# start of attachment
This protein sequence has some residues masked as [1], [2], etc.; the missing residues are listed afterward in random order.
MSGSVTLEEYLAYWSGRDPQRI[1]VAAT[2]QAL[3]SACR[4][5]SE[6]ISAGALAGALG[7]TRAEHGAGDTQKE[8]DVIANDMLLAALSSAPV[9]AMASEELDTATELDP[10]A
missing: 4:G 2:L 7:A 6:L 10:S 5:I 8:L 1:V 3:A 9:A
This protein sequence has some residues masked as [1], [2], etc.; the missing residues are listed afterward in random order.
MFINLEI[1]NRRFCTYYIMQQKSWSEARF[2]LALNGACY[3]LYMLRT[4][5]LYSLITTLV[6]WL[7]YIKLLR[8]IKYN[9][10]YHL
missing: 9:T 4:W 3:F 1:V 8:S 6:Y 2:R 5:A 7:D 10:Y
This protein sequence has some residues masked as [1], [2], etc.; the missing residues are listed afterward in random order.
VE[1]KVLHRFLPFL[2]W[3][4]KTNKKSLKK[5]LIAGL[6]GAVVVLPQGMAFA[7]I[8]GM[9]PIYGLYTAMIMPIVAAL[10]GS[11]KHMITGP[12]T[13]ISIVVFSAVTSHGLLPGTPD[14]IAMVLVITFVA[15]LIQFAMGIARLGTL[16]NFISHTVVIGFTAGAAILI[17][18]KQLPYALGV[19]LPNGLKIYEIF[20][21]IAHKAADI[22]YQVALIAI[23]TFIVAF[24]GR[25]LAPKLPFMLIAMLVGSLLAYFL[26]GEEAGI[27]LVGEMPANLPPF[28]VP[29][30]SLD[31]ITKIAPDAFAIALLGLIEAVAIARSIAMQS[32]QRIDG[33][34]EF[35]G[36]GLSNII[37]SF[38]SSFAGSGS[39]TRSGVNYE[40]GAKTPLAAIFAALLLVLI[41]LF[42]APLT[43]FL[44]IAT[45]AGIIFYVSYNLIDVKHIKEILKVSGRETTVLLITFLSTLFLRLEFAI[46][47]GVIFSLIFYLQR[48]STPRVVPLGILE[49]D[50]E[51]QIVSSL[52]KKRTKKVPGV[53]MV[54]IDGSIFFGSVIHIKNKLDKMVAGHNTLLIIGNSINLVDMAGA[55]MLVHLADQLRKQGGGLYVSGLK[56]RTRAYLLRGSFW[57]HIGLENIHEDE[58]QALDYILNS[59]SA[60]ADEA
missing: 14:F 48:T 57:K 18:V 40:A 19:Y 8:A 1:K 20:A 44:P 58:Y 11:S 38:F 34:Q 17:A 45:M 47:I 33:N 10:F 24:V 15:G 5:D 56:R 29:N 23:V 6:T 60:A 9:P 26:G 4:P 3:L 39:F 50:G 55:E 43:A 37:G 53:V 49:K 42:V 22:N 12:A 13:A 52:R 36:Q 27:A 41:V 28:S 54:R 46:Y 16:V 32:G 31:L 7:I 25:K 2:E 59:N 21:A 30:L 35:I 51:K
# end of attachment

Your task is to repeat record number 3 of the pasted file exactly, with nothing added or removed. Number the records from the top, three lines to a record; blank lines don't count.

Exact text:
This protein sequence has some residues masked as [1], [2], etc.; the missing residues are listed afterward in random order.
VE[1]KVLHRFLPFL[2]W[3][4]KTNKKSLKK[5]LIAGL[6]GAVVVLPQGMAFA[7]I[8]GM[9]PIYGLYTAMIMPIVAAL[10]GS[11]KHMITGP[12]T[13]ISIVVFSAVTSHGLLPGTPD[14]IAMVLVITFVA[15]LIQFAMGIARLGTL[16]NFISHTVVIGFTAGAAILI[17][18]KQLPYALGV[19]LPNGLKIYEIF[20][21]IAHKAADI[22]YQVALIAI[23]TFIVAF[24]GR[25]LAPKLPFMLIAMLVGSLLAYFL[26]GEEAGI[27]LVGEMPANLPPF[28]VP[29][30]SLD[31]ITKIAPDAFAIALLGLIEAVAIARSIAMQS[32]QRIDG[33][34]EF[35]G[36]GLSNII[37]SF[38]SSFAGSGS[39]TRSGVNYE[40]GAKTPLAAIFAALLLVLI[41]LF[42]APLT[43]FL[44]IAT[45]AGIIFYVSYNLIDVKHIKEILKVSGRETTVLLITFLSTLFLRLEFAI[46][47]GVIFSLIFYLQR[48]STPRVVPLGILE[49]D[50]E[51]QIVSSL[52]KKRTKKVPGV[53]MV[54]IDGSIFFGSVIHIKNKLDKMVAGHNTLLIIGNSINLVDMAGA[55]MLVHLADQLRKQGGGLYVSGLK[56]RTRAYLLRGSFW[57]HIGLENIHEDE[58]QALDYILNS[59]SA[60]ADEA
missing: 14:F 48:T 57:K 18:V 40:A 19:Y 8:A 1:K 20:A 44:P 58:Y 11:S 38:F 34:Q 17:A 45:M 47:I 33:N 10:F 24:V 15:G 5:D 56:R 29:N 23:V 6:T 60:A 9:P 26:G 4:P 3:L 39:F 50:G 55:E 43:A 37:G 53:V 49:K 42:V 22:N 12:A 13:A 52:R 36:Q 27:A 41:V 28:S 54:R 46:Y 16:V 32:G 31:L 7:I 25:K 2:E 59:N 21:A 30:L 35:I 51:K